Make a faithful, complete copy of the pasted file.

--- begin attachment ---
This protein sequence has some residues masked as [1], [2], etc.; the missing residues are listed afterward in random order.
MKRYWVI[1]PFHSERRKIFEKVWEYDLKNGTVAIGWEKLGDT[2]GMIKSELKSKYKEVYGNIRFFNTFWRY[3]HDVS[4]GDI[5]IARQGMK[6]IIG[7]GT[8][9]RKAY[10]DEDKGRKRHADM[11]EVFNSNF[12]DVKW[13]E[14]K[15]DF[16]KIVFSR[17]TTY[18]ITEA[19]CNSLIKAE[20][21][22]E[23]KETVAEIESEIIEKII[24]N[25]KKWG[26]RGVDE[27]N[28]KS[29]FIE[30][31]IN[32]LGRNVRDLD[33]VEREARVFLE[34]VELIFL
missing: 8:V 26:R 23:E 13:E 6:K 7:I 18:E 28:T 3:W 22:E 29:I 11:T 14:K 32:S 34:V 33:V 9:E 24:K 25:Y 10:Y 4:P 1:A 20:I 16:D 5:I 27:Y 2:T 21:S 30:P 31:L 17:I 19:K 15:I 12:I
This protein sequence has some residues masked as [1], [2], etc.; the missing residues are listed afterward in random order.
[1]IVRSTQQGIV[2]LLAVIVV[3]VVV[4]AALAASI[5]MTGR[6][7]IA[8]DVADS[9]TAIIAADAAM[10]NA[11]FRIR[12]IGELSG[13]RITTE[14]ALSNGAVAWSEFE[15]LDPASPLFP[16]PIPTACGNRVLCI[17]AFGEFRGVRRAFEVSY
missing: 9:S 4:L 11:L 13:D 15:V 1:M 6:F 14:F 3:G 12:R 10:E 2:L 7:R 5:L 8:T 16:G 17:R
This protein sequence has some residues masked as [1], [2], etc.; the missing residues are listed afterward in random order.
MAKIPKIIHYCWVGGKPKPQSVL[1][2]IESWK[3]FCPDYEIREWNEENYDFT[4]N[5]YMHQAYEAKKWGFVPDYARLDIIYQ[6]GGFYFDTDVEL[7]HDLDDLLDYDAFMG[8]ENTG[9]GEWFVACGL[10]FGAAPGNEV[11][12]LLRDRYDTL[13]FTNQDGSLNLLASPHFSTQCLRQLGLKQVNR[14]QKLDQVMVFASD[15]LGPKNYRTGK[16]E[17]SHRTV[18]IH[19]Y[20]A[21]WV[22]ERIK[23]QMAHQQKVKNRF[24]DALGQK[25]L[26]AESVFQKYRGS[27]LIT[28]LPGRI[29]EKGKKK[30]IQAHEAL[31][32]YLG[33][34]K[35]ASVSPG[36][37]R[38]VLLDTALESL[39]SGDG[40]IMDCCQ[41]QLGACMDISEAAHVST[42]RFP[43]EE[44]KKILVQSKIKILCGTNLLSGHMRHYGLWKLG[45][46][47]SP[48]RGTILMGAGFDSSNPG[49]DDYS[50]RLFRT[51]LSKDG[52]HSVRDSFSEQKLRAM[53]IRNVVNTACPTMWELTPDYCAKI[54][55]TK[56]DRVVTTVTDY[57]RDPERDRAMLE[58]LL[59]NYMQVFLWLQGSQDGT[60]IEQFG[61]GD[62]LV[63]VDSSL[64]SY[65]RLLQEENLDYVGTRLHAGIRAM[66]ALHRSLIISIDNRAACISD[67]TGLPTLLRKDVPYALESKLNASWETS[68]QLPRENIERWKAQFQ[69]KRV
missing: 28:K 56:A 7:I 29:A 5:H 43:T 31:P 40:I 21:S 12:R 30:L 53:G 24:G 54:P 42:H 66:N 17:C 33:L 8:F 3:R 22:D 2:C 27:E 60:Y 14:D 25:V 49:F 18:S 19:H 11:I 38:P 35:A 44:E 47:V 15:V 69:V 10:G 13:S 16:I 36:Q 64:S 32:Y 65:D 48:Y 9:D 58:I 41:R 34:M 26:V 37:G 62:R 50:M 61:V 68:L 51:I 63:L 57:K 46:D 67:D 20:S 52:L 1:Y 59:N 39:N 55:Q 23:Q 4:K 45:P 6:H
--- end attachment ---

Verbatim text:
This protein sequence has some residues masked as [1], [2], etc.; the missing residues are listed afterward in random order.
MKRYWVI[1]PFHSERRKIFEKVWEYDLKNGTVAIGWEKLGDT[2]GMIKSELKSKYKEVYGNIRFFNTFWRY[3]HDVS[4]GDI[5]IARQGMK[6]IIG[7]GT[8][9]RKAY[10]DEDKGRKRHADM[11]EVFNSNF[12]DVKW[13]E[14]K[15]DF[16]KIVFSR[17]TTY[18]ITEA[19]CNSLIKAE[20][21][22]E[23]KETVAEIESEIIEKII[24]N[25]KKWG[26]RGVDE[27]N[28]KS[29]FIE[30][31]IN[32]LGRNVRDLD[33]VEREARVFLE[34]VELIFL
missing: 8:V 26:R 23:E 13:E 6:K 7:I 18:E 28:T 3:W 22:E 29:I 11:T 14:K 32:S 34:V 33:V 9:E 24:K 25:Y 10:Y 4:P 1:A 20:I 16:D 5:I 27:Y 2:T 21:S 30:P 31:L 17:I 19:K 15:I 12:I
This protein sequence has some residues masked as [1], [2], etc.; the missing residues are listed afterward in random order.
[1]IVRSTQQGIV[2]LLAVIVV[3]VVV[4]AALAASI[5]MTGR[6][7]IA[8]DVADS[9]TAIIAADAAM[10]NA[11]FRIR[12]IGELSG[13]RITTE[14]ALSNGAVAWSEFE[15]LDPASPLFP[16]PIPTACGNRVLCI[17]AFGEFRGVRRAFEVSY
missing: 9:S 4:L 11:L 13:D 15:V 1:M 6:F 14:F 3:G 12:R 10:E 2:L 7:R 5:L 8:T 16:G 17:R
This protein sequence has some residues masked as [1], [2], etc.; the missing residues are listed afterward in random order.
MAKIPKIIHYCWVGGKPKPQSVL[1][2]IESWK[3]FCPDYEIREWNEENYDFT[4]N[5]YMHQAYEAKKWGFVPDYARLDIIYQ[6]GGFYFDTDVEL[7]HDLDDLLDYDAFMG[8]ENTG[9]GEWFVACGL[10]FGAAPGNEV[11][12]LLRDRYDTL[13]FTNQDGSLNLLASPHFSTQCLRQLGLKQVNR[14]QKLDQVMVFASD[15]LGPKNYRTGK[16]E[17]SHRTV[18]IH[19]Y[20]A[21]WV[22]ERIK[23]QMAHQQKVKNRF[24]DALGQK[25]L[26]AESVFQKYRGS[27]LIT[28]LPGRI[29]EKGKKK[30]IQAHEAL[31][32]YLG[33][34]K[35]ASVSPG[36][37]R[38]VLLDTALESL[39]SGDG[40]IMDCCQ[41]QLGACMDISEAAHVST[42]RFP[43]EE[44]KKILVQSKIKILCGTNLLSGHMRHYGLWKLG[45][46][47]SP[48]RGTILMGAGFDSSNPG[49]DDYS[50]RLFRT[51]LSKDG[52]HSVRDSFSEQKLRAM[53]IRNVVNTACPTMWELTPDYCAKI[54][55]TK[56]DRVVTTVTDY[57]RDPERDRAMLE[58]LL[59]NYMQVFLWLQGSQDGT[60]IEQFG[61]GD[62]LV[63]VDSSL[64]SY[65]RLLQEENLDYVGTRLHAGIRAM[66]ALHRSLIISIDNRAACISD[67]TGLPTLLRKDVPYALESKLNASWETS[68]QLPRENIERWKAQFQ[69]KRV
missing: 28:K 56:A 7:I 29:A 5:H 43:T 31:P 40:I 21:S 12:R 30:L 53:G 24:G 54:P 42:H 66:N 17:C 33:L 8:F 3:R 22:D 2:C 27:E 60:Y 14:D 25:V 49:F 18:S 19:H 11:I 38:P 35:A 44:E 47:V 15:V 69:V 10:G 13:S 16:I 36:Q 64:S 32:Y 65:D 48:Y 9:D 58:I 41:R 34:M 26:V 37:G 62:R 50:M 61:V 68:L 51:I 63:L 57:K 46:D 67:D 20:S 52:L 1:Y 59:N 39:N 55:Q 23:Q 4:K 45:P 6:H